The next time someone questions the economic impact of spring training on a community, just pass them along to Vero Beach, where the loss of the Los Angeles Dodgers after Spring Training 2008 had a significant — and traceable — effect on the local economy.
Sales-tax receipts in Indian River County, where Vero Beach is located, declined $1.8 million in March 2009 when compared to March 2008: $10.8 million in 2008 versus $8.9 million in 2007. Though there was a downtown in the economy from year to year, the biggest change in the local economy was the presence of the Los Angeles Dodgers for spring training — a partial one, to be sire — in 2008. Take the Dodgers out of the equation, and you have a significant drop in sales-tax receipts. That’s a direct measure of spending: no dollars spent, no sales tax received. There was a similar drop in the local hotel/motel tax of $70,492, going from $269,198 in March 2008 to $198,706 in March 2009.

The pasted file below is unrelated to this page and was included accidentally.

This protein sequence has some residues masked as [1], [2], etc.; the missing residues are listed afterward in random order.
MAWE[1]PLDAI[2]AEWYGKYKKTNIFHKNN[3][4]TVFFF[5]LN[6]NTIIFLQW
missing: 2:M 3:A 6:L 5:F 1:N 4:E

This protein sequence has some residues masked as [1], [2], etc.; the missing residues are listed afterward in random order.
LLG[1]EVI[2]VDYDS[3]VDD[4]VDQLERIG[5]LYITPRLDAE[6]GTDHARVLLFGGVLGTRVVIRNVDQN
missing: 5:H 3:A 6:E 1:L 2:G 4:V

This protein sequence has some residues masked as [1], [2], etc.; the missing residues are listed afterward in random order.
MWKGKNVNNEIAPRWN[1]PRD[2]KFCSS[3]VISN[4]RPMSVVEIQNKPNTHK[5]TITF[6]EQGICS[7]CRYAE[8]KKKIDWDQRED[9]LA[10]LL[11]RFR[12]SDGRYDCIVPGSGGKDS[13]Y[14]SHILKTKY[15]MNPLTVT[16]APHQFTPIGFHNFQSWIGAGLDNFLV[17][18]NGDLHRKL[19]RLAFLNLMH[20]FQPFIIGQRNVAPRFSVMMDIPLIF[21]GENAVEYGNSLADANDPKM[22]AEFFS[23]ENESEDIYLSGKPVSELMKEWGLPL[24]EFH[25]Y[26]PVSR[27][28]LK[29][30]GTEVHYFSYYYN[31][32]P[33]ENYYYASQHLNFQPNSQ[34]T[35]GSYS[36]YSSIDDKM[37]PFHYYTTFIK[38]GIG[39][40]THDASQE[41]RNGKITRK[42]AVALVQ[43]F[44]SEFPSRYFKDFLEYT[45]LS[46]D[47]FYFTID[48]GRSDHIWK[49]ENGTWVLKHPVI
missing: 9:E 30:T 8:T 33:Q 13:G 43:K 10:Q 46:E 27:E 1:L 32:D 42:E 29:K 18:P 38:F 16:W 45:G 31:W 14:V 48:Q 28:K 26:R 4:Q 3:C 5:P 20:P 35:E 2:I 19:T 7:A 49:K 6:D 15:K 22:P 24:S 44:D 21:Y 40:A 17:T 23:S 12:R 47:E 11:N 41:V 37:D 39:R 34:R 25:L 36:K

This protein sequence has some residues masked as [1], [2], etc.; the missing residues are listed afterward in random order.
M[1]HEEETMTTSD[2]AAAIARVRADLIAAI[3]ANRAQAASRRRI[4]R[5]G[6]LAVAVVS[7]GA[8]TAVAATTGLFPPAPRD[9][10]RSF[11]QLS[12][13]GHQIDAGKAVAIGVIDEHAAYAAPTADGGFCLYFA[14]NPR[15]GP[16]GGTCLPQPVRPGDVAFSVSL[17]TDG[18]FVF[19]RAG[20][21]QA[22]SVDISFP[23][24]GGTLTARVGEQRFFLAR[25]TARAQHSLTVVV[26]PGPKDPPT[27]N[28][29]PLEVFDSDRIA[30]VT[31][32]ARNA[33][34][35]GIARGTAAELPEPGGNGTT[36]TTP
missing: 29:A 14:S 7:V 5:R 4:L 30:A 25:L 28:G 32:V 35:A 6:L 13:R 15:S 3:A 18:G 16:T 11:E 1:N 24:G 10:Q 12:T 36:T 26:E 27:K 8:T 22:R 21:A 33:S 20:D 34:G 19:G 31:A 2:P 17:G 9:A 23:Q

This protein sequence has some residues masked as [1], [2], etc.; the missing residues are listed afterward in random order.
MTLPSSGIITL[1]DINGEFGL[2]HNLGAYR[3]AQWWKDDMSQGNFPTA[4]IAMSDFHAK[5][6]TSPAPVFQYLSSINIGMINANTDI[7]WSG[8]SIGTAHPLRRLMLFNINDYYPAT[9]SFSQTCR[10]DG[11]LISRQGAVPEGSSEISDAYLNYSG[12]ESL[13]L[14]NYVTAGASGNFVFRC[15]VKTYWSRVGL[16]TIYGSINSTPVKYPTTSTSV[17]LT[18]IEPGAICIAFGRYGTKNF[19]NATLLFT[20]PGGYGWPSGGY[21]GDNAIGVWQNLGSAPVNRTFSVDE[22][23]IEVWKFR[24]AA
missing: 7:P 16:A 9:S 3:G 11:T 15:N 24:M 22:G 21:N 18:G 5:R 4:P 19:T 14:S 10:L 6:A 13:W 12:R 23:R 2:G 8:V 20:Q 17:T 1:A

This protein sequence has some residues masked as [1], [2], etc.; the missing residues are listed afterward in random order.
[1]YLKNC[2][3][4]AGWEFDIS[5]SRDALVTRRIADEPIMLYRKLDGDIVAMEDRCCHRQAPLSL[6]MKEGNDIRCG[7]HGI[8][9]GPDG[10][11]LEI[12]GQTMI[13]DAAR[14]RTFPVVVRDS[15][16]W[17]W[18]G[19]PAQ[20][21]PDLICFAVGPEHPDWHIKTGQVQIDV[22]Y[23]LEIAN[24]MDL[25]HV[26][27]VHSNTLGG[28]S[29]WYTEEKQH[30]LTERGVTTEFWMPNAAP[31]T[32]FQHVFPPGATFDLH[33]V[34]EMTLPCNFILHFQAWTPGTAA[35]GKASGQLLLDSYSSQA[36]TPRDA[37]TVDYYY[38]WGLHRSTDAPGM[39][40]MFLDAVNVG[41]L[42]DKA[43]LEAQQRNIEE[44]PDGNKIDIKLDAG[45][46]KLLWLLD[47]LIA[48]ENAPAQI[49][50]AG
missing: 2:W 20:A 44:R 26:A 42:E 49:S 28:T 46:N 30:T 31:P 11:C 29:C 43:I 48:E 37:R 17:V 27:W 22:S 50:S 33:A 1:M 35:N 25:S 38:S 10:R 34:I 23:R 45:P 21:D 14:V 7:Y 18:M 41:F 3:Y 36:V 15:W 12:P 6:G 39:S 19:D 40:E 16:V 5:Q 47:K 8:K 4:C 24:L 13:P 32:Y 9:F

Economists with an axe to grind, of course, say the drop in sales-tax revenues was wholly due to the declining economy, and that spring training has a negligible impact on the local economy. But the numbers don’t back up that assertion, and arguing a sales-tax decline of over 10 percent was not impacted by the loss of spring training is a specious argument.